was ready to write of the St. Cloud State Huskies as an early-season
flash in the pan got a little heads-up lesson last weekend. After
sprinting to an 8-0-1 start, the Huskies had struggled for a month
or more, and headed to Providence for the holidays on a 2-6-1
But the salty
air in Rhode Island apparently did wonders for Craig Dahl’s
crew, who won the Dunkin’ Donuts Coffee Pot, beating Harvard
6-4 in the semis and host Providence 6-1 in the final. Goalie
Adam Coole was named the tournament’s MVP for his efforts
despite giving up a season-high four goals in the Harvard game.
In the tournament’s
title game, the Huskies fell behind 1-0 to the host Friars before
storming back with six unanswered goals, sending a message that
perhaps their hot start wasn’t a fluke. For Dahl, who had
never taken his team to a holiday tournament, the trip to Providence
was an enjoyable break from the norm.
played pretty well considering we only had about a 40-minute practice
and our pre-game skate to prepare,” he said. “Being
in a tournament was nice for a change, but it’s not something
we’re going to do every year. The guys kind of like having
some time off too.”
another great opportunity for the Huskies to assert their strength
this weekend, with top-ranked North Dakota coming to the National
the Huskies went to Grand Forks and earned a split with the Sioux.
This time around, with three key North Dakota players (Zach Parise,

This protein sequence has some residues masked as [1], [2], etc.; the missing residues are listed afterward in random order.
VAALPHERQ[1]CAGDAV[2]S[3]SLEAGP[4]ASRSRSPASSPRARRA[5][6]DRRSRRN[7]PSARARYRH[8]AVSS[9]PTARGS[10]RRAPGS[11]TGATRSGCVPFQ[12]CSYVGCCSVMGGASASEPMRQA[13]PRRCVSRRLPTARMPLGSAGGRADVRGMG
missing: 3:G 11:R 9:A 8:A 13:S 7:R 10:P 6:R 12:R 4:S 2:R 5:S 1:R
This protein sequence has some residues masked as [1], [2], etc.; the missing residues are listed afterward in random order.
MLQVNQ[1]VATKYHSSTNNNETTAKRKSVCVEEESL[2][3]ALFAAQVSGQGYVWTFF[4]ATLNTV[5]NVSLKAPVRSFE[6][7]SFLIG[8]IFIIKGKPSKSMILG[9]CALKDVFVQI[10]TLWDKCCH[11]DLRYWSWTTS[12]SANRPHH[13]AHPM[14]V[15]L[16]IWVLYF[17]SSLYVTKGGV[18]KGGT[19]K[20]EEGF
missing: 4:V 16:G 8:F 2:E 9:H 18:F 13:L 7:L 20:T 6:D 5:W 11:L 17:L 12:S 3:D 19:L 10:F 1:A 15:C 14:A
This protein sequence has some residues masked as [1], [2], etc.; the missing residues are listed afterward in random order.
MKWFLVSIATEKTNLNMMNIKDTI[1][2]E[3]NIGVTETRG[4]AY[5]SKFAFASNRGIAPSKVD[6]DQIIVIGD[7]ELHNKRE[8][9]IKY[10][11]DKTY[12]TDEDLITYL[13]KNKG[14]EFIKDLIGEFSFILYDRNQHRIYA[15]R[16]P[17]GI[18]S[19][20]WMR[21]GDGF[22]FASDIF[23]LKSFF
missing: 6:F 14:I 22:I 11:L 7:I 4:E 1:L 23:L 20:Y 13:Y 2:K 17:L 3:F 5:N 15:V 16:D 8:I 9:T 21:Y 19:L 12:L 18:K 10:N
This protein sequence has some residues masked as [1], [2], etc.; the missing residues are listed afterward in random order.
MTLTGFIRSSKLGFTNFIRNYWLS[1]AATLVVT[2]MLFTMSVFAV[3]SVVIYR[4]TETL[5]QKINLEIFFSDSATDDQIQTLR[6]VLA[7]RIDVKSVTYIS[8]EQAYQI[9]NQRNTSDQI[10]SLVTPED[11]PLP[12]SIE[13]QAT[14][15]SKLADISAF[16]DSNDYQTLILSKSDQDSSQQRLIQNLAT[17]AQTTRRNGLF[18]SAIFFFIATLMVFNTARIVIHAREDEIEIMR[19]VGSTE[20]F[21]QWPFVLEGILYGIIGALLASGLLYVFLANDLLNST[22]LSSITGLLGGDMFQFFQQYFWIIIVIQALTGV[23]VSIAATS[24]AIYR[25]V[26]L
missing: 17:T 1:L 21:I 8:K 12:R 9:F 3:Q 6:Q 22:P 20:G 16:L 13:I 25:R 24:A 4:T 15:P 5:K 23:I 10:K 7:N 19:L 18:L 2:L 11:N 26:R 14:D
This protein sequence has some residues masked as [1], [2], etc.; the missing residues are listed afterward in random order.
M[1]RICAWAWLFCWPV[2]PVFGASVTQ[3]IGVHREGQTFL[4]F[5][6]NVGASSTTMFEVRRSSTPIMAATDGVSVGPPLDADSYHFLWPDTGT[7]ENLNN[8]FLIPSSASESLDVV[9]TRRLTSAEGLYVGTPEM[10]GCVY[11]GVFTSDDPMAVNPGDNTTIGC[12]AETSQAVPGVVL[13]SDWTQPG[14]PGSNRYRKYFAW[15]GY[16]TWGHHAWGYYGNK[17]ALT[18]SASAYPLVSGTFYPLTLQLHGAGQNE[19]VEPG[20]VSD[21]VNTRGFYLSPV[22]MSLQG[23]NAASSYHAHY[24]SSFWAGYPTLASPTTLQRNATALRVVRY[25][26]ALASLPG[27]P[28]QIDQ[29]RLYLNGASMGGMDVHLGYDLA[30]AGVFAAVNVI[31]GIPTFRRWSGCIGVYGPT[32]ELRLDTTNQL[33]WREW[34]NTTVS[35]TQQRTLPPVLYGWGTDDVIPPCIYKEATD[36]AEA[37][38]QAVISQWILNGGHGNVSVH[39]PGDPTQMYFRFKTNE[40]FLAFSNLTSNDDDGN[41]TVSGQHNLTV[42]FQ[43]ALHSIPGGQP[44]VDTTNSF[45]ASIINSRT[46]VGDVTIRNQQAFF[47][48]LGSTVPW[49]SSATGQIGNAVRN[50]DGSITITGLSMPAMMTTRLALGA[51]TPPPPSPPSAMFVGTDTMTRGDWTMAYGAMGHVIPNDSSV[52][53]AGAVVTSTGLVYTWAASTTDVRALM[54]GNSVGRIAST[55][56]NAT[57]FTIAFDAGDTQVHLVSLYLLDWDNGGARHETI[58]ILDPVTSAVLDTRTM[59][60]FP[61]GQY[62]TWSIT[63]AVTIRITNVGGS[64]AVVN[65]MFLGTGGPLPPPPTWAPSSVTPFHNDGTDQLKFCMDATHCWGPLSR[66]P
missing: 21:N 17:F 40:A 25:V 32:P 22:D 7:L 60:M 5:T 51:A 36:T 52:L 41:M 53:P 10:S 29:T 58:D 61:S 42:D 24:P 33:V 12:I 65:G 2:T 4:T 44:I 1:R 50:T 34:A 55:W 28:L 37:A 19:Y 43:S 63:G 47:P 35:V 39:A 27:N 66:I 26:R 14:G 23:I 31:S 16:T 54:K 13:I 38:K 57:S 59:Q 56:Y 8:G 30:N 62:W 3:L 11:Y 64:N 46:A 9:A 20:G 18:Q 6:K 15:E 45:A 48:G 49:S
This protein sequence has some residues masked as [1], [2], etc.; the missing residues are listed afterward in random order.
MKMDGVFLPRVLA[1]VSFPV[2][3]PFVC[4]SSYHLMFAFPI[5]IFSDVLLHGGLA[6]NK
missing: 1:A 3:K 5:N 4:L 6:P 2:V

Brady Murray and Drew Stafford) away at the World Juniors, opportunity
knocks again for the Huskies. But before the hockey-watching populace
in Central Minnesota gets too excited about playing a “weakened”
opponent, it should be noted that North Dakota hasn’t lost
since that November game with the Huskies.
still got the same defense, and they’ve still got (Brandon)
Bochenski, so they’ll be tough as nails,” said Dahl.
“They put up eight goals in their last game without those
AND HEARD IN THE WCHA
of Glory and Frustration in Duluth – When Bowling
Green visits the DECC this weekend, it will mark the first meetings
between the Bulldogs and Falcons since those two teams squared
off in Lake Placid in the 1984 NCAA championship game. In one
of the most memorable games in college hockey history, the underdog
Falcons rallied from a late third period deficit to tie, then
won 5-4 in the fourth overtime.
It was a shocking
unhappy end to an otherwise near-perfect season for the Bulldogs,
as the school claimed its first WCHA title, its first WCHA playoff
title, its first trip to the Frozen Four, and its first Hobey
Baker recipient (defenseman Tom Kurvers).
originally plans for a reunion of that 1983-84 Bulldog team this
weekend, but the get-together will instead be held in February
when North Dakota visits the DECC for UMD’s final regular
season home series.
games with the Fighting Sioux always conjure up memories of that
dreamy ’83-’84 season for Bulldogs fans as well. The
Sioux and Bulldogs met in March of 1984 to decide the WCHA Playoff
Championship, which was played at a neutral site somewhat by accident.